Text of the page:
Continue reading "Dwarf Planet Ceres --"Gatekeeper to the History of Water in the Solar System"" »
Weighing in at 11 times Jupiter's mass and orbiting its star at 650 times the average Earth-Sun distance, planet HD 106906 b is unlike anything in our own Solar System and throws a wrench in planet formation theories. An international team of astronomers, led by a University of Arizona graduate student, has discovered the most distantly orbiting planet found to date around a single, sun-like star.
Continue reading "Odd Planet Found --"Unlike Anything in Our Solar System"" »
Join the 289,000 Daily Galaxy fans around the world who follow us via their Twitter page. Our followers include many of the planet's leading astronomers and scientists, astronauts, space observatories, news organizations, universities and governmental space organizations such as NASA, JPL, ESO, SETI, Harvard-Smithsonian Center for Astrophysics (CfA) and Royal Astronomy Society members. Follow us daily at twitter.com/dailygalaxy.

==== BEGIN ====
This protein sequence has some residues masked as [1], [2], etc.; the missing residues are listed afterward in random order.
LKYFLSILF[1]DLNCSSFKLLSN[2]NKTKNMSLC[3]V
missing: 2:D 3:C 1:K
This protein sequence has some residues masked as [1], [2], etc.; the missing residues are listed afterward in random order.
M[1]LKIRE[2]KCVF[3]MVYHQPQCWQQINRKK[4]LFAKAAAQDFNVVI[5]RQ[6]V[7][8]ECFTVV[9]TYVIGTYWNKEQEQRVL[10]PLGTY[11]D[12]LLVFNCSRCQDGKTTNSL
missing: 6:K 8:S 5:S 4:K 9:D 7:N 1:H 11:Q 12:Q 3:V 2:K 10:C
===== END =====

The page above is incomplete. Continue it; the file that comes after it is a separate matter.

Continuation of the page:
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Researchers sequenced the mitochondrial genome of a 400,000-year-old hominin from Sima de los Huesos, the “bone pit”, is a cave site in Northern Spain that has yielded the world’s largest assembly of Middle Pleistocene hominin fossils. Using novel techniques to extract and study ancient DNA researchers at the Max Planck Institute for Evolutionary Anthropology in Leipzig, Germany, determined an almost complete mitochondrial genome sequence of a 400,000-year-old representative of the genus Homo and found that it is related to the mitochondrial genome of Denisovans, extinct relatives of Neandertals in Asia. DNA this old has until recently been retrieved only from the permafrost.
Continue reading "400,000-Year-Old Human Ancestor DNA Sequenced --"Shows Link to Extinct Relatives of Neanderthals"" »
Newly released research has identified the existence of a giant cosmic accelerator above the Earth--a natural space "synchrotron accelerator" has scales of hundreds of thousands of kilometers, dwarfing even the largest man-made similar accelerators such as the Large Hadron Collider at CERN, which has a circumference of only 27 kilometres.
Continue reading "Colossal Cosmic Accelerator Discovered Hovering Above Earth" »